The film’s success catapulted Teena’s story into the mainstream. For many Americans, it was their first introduction to a trans man (though there’s never any version of “trans” in the dialogue). And the fact that the movie was told largely from Teena’s point of view, presenting him as someone audiences could empathize with, was celebrated in some L.G.B.T. circles.
At the time, the cultural conversation around transgender lives was virtually nonexistent. They were asked to take a back seat to other L.G.B.T. activists so progress could be made on issues deemed more palatable to the mainstream, like ending the military’s “don’t ask, don’t tell” policy.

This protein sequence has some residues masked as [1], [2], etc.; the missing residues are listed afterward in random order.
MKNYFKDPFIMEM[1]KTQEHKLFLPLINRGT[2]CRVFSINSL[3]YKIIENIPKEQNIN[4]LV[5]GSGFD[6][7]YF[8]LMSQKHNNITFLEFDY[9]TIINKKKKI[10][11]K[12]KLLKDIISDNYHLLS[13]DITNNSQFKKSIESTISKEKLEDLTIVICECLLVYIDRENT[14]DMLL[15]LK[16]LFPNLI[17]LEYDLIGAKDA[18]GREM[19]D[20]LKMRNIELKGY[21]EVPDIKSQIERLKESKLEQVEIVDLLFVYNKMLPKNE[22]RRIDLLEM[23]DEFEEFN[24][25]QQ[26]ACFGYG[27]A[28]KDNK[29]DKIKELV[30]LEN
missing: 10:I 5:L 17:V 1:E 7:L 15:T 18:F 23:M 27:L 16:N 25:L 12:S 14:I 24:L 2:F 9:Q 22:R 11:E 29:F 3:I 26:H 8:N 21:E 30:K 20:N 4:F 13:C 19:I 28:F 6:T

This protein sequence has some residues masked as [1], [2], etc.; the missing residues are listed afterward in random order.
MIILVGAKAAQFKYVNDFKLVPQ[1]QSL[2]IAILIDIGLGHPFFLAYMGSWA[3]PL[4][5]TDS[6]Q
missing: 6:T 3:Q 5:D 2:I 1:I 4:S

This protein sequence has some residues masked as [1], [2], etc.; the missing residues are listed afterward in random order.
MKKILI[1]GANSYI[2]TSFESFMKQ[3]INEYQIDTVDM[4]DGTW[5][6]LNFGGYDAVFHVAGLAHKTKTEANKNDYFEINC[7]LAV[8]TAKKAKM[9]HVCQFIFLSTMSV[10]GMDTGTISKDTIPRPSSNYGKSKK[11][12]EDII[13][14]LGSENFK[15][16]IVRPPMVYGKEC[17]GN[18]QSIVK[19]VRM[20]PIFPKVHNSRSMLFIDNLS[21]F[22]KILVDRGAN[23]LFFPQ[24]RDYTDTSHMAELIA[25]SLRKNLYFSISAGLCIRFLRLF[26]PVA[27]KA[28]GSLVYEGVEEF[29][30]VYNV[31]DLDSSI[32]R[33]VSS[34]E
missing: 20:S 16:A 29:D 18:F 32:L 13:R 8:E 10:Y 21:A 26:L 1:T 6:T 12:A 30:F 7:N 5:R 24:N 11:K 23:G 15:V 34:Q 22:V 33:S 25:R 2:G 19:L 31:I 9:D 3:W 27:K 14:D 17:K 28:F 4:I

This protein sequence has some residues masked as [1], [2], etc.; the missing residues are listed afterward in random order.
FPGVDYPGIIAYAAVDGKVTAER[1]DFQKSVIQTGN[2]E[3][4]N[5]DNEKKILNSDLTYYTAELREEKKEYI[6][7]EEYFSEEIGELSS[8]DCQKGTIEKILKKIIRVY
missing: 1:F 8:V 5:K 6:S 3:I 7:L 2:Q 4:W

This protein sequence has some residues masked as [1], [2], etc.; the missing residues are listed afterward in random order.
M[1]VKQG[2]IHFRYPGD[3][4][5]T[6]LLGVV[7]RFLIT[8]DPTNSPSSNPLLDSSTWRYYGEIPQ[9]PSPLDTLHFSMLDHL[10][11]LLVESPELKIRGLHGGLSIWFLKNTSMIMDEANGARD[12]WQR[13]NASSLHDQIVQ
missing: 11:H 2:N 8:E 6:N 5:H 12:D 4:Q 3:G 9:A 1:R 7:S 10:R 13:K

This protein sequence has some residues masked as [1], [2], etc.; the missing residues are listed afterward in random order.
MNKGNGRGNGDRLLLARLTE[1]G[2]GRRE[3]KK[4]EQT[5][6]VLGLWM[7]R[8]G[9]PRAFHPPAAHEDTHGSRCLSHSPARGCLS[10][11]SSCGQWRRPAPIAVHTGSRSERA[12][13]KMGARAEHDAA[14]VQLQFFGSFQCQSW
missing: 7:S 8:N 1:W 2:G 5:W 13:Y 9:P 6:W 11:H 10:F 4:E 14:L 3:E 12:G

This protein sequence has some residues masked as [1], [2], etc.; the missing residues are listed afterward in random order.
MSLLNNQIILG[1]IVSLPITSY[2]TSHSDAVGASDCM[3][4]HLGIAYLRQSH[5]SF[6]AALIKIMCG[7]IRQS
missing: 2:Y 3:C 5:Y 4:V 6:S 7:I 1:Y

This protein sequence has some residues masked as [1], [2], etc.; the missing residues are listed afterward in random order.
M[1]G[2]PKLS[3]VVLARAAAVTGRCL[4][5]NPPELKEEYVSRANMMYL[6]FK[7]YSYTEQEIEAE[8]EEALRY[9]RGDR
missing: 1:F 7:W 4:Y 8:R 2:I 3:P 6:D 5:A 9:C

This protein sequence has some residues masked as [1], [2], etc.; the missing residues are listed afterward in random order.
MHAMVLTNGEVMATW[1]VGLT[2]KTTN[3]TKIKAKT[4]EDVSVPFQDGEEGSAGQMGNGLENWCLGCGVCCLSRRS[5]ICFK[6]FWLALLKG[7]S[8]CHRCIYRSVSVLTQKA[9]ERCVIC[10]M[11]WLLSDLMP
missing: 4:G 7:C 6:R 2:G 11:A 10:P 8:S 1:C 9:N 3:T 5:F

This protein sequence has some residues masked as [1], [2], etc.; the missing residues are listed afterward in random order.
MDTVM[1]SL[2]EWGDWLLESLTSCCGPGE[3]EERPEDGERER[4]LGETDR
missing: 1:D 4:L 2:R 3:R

Trans people (largely trans women) were depicted in the movies and tabloids as deceitful cross dressers, more often than not. Transgender men were absent from any media, and several reviews of the film incorrectly described Teena as a woman posing as a man, not living his true identity. News coverage of Teena’s story portrayed him as “a Yentl for the new millennium, rather than a victim of anti-transgender bigotry,” Noelle Howey noted then in Mother Jones.
Looking back, one of the film’s producers, Christine Vachon, told me, “There was definitely this fascination with the notion of that kind of deception, the stranger, the masquerade, the person who comes in and turns the town upside down.”
Sevigny echoed her view. “It had all those juicy components,” the actress said, “not to diminish the story in any way, but as far as I think what people grabbed onto then.”
(The Village Voice article that inspired the film took a different tack, positioning Teena as a self-hating lesbian. The author, Donna Minkowitz, has since publicly apologized for misgendering Teena, among other regrets.)